Welcome to another installment of IonTuition’s Q&A series with personal finance bloggers. Today we have The Penny Hoarder’s Justin Cupler sharing his personal finance tips with us.

Justin Cupler is an assistant editor at The Penny Hoarder. He has been hoarding pennies since getting married seven years ago and having his first son six years ago.

What career advice do you have for those who have recently graduated college or started looking into new career paths?

Don’t limit yourself to just one job title. Be open to taking roles that are more flexible while still touching on your preferred role. This will allow you to gain experience in multiple areas, which is a very marketable skill as you move on in your career. It is almost like being a jack-of-all-trades sort of thing – have a specialty, but be more than competent in many things.

What are your best tips for people who have debt?

 Start chipping away at it now. If you can cut expenses to create a surplus in your income, use that extra money to make larger payments on your higher-interest debts. If you cannot cut your expenses any further, consider a side gig to help get the extra few bucks you need to start making larger payments.

Can you offer some advice for people who carry student loan debt and are working toward repayment and trying to become financially stable?

Income-based repayment is always my first recommendation for those with big loans. Not only will this typically drive down your monthly payments to just 10-15% of your income, but it also frees you of your debt after paying for 20 to 25 years. If your loan is small enough, take on a side hustle and put all your extra cash toward the loan.

In your opinion, what are the most important workplace benefits recent graduates should watch for when accepting job offers?

 Health insurance for you and your (future) family is always first, but outside of that, I suggest checking out the retirement plans. Most places offer some sort of retirement plan, but they are not all created equal. Some companies will actually pay you more to save by matching your 401(k) contributions dollar for dollar up to a certain percentage of your salary. This percentage typically ranges from 4-6%. So, if you come out of college making $40,000 per year and max out the match on your 401(k), the company will essentially pay you an extra $1,600 to $2,400 per year through this matching.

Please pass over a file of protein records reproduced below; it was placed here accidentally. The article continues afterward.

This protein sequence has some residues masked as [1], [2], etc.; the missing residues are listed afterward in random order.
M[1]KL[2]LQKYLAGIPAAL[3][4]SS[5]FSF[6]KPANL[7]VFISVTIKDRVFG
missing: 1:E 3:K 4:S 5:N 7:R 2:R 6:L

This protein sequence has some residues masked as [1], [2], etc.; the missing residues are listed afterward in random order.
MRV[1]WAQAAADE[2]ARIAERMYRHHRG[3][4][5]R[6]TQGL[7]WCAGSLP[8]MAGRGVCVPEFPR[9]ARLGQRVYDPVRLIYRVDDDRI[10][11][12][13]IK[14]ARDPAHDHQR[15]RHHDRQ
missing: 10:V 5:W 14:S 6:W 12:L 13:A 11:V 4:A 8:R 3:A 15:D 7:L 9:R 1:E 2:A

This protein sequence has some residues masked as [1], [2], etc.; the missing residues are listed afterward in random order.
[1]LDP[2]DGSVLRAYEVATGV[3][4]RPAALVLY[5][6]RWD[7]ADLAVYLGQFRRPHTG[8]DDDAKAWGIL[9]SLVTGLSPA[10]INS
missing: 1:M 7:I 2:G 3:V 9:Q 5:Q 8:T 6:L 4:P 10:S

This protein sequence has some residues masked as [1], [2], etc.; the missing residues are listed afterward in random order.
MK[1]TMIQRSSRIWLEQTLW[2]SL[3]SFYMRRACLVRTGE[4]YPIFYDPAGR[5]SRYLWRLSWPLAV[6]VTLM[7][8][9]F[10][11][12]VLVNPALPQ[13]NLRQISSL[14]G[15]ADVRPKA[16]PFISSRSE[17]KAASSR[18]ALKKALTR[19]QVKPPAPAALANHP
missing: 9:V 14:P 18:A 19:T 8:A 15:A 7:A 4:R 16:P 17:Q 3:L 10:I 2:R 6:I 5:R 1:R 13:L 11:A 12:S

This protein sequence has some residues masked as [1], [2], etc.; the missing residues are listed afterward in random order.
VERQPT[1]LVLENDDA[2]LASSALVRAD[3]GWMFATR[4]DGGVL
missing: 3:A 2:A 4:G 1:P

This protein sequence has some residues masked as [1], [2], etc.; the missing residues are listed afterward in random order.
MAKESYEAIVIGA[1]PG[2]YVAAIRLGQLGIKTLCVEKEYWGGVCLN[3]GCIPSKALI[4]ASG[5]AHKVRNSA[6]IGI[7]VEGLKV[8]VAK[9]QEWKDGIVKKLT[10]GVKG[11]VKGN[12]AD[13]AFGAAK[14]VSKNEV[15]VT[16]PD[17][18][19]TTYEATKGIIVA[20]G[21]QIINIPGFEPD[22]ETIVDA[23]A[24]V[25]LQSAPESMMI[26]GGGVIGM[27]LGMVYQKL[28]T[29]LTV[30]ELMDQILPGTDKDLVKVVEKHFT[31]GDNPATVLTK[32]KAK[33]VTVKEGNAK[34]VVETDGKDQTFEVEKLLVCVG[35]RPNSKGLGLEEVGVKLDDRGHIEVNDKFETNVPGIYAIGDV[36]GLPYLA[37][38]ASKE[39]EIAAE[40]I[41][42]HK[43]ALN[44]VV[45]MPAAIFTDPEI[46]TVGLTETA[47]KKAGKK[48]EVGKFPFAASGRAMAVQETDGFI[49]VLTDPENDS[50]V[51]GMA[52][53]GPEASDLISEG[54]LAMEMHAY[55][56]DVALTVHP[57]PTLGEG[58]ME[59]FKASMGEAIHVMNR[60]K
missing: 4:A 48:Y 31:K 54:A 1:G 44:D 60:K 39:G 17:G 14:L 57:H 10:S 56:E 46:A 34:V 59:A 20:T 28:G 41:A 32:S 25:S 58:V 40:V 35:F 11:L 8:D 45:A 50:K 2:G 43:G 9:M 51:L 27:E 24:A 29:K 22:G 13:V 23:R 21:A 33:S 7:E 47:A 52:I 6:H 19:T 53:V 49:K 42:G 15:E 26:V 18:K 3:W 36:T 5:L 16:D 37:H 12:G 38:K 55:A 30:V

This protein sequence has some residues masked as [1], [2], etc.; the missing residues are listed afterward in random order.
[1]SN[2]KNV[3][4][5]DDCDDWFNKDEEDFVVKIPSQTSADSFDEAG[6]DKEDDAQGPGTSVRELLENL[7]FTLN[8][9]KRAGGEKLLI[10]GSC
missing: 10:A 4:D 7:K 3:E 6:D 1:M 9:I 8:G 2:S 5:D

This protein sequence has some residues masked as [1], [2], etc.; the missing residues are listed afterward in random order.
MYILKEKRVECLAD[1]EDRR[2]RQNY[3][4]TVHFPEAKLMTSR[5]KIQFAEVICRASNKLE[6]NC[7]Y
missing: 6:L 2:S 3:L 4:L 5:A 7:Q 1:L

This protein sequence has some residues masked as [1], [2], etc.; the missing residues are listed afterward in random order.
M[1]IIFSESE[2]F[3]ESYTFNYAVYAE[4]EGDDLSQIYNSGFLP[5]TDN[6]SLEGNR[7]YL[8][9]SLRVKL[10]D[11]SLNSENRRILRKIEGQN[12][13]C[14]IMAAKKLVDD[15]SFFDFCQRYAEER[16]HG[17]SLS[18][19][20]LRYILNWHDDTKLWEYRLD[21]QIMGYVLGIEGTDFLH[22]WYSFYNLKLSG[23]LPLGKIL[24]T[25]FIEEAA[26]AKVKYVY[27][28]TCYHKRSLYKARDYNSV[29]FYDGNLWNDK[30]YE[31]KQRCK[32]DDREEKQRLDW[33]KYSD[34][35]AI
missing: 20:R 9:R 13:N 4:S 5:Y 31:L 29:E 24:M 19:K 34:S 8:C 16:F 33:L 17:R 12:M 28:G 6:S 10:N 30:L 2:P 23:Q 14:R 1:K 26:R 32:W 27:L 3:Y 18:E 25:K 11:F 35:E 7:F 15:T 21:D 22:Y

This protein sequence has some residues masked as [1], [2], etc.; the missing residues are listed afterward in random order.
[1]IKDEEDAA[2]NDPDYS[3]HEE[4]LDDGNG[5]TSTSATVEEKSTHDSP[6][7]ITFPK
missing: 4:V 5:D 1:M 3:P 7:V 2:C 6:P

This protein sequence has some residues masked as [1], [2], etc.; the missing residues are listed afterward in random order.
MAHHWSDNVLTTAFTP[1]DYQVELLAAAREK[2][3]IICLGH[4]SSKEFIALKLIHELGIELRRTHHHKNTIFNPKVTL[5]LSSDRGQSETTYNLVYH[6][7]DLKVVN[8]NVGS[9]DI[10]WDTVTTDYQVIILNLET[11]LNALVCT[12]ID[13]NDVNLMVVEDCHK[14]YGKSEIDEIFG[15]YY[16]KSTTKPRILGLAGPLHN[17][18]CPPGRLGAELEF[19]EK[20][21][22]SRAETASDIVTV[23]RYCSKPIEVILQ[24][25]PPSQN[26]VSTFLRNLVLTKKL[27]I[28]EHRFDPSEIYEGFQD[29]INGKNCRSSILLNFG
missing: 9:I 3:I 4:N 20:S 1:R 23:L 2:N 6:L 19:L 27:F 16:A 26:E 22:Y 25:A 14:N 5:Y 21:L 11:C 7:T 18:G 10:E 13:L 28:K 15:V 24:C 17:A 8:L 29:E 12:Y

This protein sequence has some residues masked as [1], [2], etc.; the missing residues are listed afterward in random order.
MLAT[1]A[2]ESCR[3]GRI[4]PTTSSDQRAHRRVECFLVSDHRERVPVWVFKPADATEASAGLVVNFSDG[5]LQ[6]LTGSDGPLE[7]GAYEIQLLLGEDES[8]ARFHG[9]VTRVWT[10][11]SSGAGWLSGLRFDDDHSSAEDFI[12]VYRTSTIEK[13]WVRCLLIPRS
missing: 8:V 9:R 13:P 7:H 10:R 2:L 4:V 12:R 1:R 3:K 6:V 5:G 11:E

What was your biggest challenge when you entered the workforce (after graduation, if you attended college)? How did you overcome it, and would you do anything differently if you had another chance?

I had difficulty picking a career path and sticking to it. Honestly, this helped me build character and learn from my mistakes, so I doubt I would change anything about it. I am definitely a stronger person having gone through this. Not that this is the path that everyone should take, but if you see yourself heading in this direction, don’t fret and learn from every misstep you take.

Any other advice to help our readers manage their education or advance their careers?

Never fear the unknown. You cannot truly move forward in life without occasionally walking down a dark and scary hallway. Feel your way around, pick yourself up if you trip and don’t be afraid of asking for a guide (help) every now and again.

To read more advice from The Penny Hoarder check out their Blog, like them on Facebook, or follow them on Twitter.